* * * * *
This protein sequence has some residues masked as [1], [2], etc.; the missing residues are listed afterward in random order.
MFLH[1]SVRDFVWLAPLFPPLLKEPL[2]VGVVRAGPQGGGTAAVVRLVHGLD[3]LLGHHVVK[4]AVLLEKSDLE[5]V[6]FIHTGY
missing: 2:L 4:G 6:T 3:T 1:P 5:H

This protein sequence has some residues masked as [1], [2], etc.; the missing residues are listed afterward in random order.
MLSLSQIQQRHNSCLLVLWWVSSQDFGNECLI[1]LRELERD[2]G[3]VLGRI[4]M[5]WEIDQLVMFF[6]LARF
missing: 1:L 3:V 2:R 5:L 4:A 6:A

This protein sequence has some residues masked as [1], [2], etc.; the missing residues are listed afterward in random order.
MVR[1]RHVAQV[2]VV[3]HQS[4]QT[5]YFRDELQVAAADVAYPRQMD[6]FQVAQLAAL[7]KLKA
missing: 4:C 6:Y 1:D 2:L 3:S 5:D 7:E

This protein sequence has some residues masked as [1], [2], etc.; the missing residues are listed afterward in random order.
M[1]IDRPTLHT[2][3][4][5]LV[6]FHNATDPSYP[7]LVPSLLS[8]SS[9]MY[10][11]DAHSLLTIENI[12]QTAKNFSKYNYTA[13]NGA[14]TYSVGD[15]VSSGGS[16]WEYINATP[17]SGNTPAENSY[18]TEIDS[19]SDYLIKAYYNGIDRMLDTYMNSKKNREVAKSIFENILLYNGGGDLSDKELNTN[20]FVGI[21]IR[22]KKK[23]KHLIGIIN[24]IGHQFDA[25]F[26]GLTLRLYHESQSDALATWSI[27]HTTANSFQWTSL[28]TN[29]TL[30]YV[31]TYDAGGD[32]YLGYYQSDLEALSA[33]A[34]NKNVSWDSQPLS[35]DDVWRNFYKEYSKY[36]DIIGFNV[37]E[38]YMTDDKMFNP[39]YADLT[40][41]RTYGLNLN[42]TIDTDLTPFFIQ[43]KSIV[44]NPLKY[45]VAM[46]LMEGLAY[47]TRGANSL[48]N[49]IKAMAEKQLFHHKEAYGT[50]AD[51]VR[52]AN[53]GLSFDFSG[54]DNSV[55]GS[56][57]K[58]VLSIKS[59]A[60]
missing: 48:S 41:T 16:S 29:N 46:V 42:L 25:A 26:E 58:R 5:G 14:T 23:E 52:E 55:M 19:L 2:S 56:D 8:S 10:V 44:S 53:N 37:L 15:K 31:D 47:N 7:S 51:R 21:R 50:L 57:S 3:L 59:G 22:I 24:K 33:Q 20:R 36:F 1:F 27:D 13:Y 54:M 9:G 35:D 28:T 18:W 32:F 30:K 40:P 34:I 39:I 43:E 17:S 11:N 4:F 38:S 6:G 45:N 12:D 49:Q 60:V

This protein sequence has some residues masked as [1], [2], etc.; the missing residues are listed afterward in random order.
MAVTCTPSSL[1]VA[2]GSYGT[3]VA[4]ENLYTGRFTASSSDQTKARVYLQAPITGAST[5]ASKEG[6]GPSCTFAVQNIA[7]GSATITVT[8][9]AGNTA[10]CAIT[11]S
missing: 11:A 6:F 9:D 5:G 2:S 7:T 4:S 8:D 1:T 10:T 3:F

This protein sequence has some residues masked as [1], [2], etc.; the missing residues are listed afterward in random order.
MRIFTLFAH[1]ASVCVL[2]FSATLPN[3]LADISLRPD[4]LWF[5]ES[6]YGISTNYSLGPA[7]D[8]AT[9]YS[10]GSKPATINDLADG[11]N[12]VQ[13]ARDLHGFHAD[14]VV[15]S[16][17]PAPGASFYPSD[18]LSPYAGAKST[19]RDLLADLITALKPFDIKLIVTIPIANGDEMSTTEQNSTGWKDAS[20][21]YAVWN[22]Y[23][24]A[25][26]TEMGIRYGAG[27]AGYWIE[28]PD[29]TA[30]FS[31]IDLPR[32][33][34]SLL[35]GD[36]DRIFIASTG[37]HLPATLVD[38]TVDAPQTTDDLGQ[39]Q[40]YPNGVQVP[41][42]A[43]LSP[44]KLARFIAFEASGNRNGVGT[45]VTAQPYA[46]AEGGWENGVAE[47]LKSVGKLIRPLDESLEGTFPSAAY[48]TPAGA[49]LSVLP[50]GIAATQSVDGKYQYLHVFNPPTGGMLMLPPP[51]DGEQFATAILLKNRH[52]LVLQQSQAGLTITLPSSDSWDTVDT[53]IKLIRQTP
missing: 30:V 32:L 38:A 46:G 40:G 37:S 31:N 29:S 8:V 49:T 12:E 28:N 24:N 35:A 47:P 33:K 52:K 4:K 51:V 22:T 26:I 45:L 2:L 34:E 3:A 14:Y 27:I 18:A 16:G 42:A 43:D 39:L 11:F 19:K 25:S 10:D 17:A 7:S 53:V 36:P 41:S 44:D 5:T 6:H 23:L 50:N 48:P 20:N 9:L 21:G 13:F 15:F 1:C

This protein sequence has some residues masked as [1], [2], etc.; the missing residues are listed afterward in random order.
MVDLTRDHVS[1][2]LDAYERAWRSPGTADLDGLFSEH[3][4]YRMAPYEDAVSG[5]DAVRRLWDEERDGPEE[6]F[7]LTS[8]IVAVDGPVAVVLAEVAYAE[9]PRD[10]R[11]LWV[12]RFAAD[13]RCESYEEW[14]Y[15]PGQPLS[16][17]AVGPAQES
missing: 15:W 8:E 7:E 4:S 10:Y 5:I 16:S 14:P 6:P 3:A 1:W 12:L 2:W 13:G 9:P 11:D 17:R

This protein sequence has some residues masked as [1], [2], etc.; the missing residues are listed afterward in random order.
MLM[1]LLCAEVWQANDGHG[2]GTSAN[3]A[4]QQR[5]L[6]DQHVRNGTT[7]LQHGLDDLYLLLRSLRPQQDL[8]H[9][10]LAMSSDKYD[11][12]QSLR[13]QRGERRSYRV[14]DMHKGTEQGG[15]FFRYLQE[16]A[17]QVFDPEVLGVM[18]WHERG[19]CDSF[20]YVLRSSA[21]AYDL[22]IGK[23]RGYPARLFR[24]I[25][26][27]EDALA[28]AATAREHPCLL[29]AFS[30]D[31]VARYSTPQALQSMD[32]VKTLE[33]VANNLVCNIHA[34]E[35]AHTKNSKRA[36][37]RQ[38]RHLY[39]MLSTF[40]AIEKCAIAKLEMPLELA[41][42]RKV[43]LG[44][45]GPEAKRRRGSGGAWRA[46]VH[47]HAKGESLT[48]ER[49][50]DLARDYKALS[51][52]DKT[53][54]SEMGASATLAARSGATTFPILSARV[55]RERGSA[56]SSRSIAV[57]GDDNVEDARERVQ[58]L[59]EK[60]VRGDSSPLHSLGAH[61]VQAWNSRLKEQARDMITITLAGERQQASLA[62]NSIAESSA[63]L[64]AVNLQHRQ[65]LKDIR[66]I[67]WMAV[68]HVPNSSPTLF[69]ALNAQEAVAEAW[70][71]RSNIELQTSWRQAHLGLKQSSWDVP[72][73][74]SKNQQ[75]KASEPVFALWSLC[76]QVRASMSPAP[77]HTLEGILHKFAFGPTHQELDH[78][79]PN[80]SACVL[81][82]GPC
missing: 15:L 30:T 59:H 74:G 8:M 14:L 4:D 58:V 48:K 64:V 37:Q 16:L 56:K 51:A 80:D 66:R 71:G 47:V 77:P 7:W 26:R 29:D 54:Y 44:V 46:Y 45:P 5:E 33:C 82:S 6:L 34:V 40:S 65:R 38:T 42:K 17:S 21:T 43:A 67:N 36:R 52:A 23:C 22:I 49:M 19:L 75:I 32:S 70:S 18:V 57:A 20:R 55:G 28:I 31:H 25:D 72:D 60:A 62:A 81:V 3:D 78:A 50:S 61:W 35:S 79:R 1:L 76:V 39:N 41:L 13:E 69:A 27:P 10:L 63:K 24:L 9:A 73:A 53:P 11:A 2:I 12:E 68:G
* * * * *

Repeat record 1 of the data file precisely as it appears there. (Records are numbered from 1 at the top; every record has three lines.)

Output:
This protein sequence has some residues masked as [1], [2], etc.; the missing residues are listed afterward in random order.
MFLH[1]SVRDFVWLAPLFPPLLKEPL[2]VGVVRAGPQGGGTAAVVRLVHGLD[3]LLGHHVVK[4]AVLLEKSDLE[5]V[6]FIHTGY
missing: 2:L 4:G 6:T 3:T 1:P 5:H